The above map of the Battle of Newport Barracks was drawn by Josiah O. Livingston of the 9th Vermont. Livingston was one of three members of the 9th Vermont to later win the Medal of Honor for their actions during the February 2, 1864 battle.

Friday, April 17, 2009

A 103rd Pennsylvania connection to Newport Barracks

  • I want to first apologize for the delay in posting for the past few weeks. Between writing, working, and researching I have just not had as much time as I would like, but I hope to be back posting regularly for the foreseeable future.

  • Quick update on the book I am about two months away from having it finished, then comes the edit and revision process, and finally laying it out to publish. Once I have a clear date on when I will have copies I will let everyone know.

In a copy of a speech from March 13, 1906 by Carry Augusta Leazar, given to the Battle of Bentonville Chapter of the United Daughters of the Confederacy in Morrisville, North Carolina, outlining the service of her father Lieutenant Augustus Leazar there was an interesting description of the aftermath of the Battle of Newport Barracks. Augustus Leazar, from Rowan County, enlisted in the Company G of the 42nd North Carolina on March, 15, 1862 at the age of nineteen and on the same day was given a commision as a first lieutenant in the regiment. At the time of the battle Leazar was twenty years old.

In her speech Carry Leazar, who at the time was the historian of the North Carolina Division of the United Daughters of the Confederacy, states that Lieutenant Leazar was able to capture a sack of coffee, which he sent to his mother in Rowan County who was roasting rye and chipped sweet potatoes as a substitute for regular coffee. But a more interesting piece of information comes from another item that Leazar captured from the Union camp at Newport, Carry Leazar writes:

Another trophy of this field is a volume of Blackstone now in our library, inscribed with the name of "John M. Laughlin, 1st Lieut. Co. A., 103 Penna. Regiment, Penna. Vols."

The volume was most likely a copy of Sir William Blackstone's Commentaries on the Laws of England.

The original owner John M. Laughlin was a member of the 103rd Pennsylvania Volunteer Infantry. Laughlin enlisted on May 1, 1862 and, like Leazar, was promoted to lieutenant. We are able to have a general idea when Laughlin might have first come into possession of the book by the inscription. It was on January 25, 1863 when he was promoted to first lieutenant, so it had to be after this time that he inscribed his copy. The 103rd was part of heavy fighting during the Seven Day's Campaign outside of Richmond in 1862 and later sent to eastern North Carolina, where they spent considerable time in New Bern. It is most likely that Lieutenant Laughlin loaned the copy to another officer in the 9th Vermont and that is probably how the copy ended up at Newport Barracks before the battle.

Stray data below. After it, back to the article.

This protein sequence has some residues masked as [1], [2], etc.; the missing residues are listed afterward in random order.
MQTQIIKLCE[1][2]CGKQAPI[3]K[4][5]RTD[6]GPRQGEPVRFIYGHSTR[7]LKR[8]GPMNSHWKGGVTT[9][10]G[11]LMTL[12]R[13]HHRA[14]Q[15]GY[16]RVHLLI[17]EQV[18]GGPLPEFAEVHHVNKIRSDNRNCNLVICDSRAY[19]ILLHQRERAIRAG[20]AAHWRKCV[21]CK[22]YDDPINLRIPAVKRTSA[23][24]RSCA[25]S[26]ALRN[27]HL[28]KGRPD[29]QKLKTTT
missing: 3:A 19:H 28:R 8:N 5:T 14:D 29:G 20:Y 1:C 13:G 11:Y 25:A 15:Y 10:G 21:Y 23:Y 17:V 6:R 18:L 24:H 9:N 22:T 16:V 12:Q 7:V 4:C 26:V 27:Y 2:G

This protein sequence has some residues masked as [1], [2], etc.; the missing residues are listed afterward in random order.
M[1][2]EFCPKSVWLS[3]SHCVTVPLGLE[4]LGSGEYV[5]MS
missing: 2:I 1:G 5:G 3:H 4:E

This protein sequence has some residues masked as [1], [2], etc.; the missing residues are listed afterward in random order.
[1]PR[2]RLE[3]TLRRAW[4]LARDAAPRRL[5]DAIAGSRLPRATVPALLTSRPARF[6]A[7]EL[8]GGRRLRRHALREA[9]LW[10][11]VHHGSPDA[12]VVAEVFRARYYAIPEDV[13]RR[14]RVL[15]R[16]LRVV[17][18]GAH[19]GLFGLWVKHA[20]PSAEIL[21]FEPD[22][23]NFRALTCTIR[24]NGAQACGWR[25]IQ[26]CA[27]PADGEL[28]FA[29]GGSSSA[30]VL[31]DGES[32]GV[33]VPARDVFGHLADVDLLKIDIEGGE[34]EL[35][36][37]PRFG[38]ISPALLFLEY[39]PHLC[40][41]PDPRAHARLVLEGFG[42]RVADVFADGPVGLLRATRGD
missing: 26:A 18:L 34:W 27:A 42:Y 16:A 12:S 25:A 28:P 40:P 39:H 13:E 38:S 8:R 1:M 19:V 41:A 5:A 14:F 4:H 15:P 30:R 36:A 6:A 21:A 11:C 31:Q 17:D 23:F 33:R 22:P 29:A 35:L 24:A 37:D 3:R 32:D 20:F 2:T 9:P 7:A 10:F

Lieutenant Laughlin would be captured, along with 455 men of his regiment, at the Battle of Plymouth on April 20, 1864. He would be sent to prisoner of war camp for officers near Florance, South Carolina. In December of that year, Laughlin would attempt to escape but was unsuccessful. He would be paroled on March 1, 1865.

Augustus Leazar would serve until the end of the war with the 42nd. It was said "with bitterness of soul he took parole at Bush Hill, Randolph County, May 2, 1865, and faced reconstruction." Leazar would go on to become an influential political figure in North Carolina after the war serving in 1889 as Speaker of the House for the North Carolina General Assembly. During his time in the legislature be was influential on agricultural and educational issues in the state. After the war Leazar was described as "an efficient officer, is one of the most prominent men of his section of the State. He has served in the Legislature, and as superintendent of the State Penitentiary." Governor Thomas Jarvis in discussing Leazar was quoted as saying:

He could have attained higher positions in the State had be yielded his convictions and accepted the situation. No temptation, no flattery, no threat could move him from the path of duty and of right as he saw it. He loved his State and he loved to serve it. He was ambitious, but his was an ambition to do the right thing and to do it in the service of his State, his fellowmen and his God. He was able and wise. He had himself written, "Whatever his profession, every man is a citizen and owes a duty to the State as he does to his God, for the State is his ordinance for the good of society." He met defeats, but he believed "the essential to success is character, loyalty to the right, loyalty to God. Without it there is no real success, with it there is no failure."

One of Leazar's last statements before his death was to a young legislator who had come to visit him. He simply said "it pays better- in the long run- to be on the right side." He would pass away on February 18, 1905 at the age of 61.

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